Contents of the mBot robot kit. Image: Makeblock

Three things stood out: the chassis of the robot is one solid piece of metal rather than some plastic contraption; there are no more than 40 parts; wiring between sensors and the Arduino board is realized with telephone (RJ25) jacks. So the hardware aspect definitely seemed kid-friendly enough. And, indeed, it was: left to my own devices, construction probably would have taken around 10 minutes per robot. With two kids, it took about three-quarters of an hour to build both robots: easy enough to complete before a preschooler’s attention starts to wander, but nevertheless a sense of achievement, of having constructed one’s first robot.

Naturally, once the robots were constructed, the kids wanted to see some robot action. Luckily, mBot comes with a pre-installed program that allows remote control with the infrared remote and features both a wall-avoidance mode (using the ultrasound sensor at the front), and a line following mode (using the optical sensor attached directly over the front “wheel”):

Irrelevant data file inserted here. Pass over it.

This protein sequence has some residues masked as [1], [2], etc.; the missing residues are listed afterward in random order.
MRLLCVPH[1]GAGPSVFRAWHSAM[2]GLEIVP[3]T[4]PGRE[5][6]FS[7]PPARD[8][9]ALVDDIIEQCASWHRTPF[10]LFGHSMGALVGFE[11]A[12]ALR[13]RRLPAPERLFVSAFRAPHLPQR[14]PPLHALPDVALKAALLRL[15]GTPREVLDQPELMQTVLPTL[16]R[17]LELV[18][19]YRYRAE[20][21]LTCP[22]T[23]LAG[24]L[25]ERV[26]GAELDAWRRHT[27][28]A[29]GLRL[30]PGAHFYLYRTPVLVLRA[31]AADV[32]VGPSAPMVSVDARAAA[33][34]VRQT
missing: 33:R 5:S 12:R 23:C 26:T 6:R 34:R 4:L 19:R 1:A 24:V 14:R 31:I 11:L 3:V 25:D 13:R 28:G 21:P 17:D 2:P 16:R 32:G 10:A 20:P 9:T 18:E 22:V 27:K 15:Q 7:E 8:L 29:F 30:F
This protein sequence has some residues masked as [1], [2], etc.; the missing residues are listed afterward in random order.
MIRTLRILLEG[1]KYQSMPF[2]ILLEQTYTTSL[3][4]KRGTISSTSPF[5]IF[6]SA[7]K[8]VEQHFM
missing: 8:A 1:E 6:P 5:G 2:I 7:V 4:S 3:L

• Line following at first did not work very well, but we figured out the problem and then watched happily as the robot did his rounds. What was the problem? The mBot package includes a poster with a black track in the shape of a large “8”. This we spread out on the floor and put the robot on the track. The robot followed the track a bit, but then started dancing on the spot, wiggling left and right.  It took a while, but finally we realized that because the poster is very glossy, the creases at which the poster had been folded reflected the light of the late afternoon sun that shone through the window. Thus the sensor registered “light” instead of “dark” whenever it came close to such a crease; hence, the robot found no way to progress and kept dancing on the spot.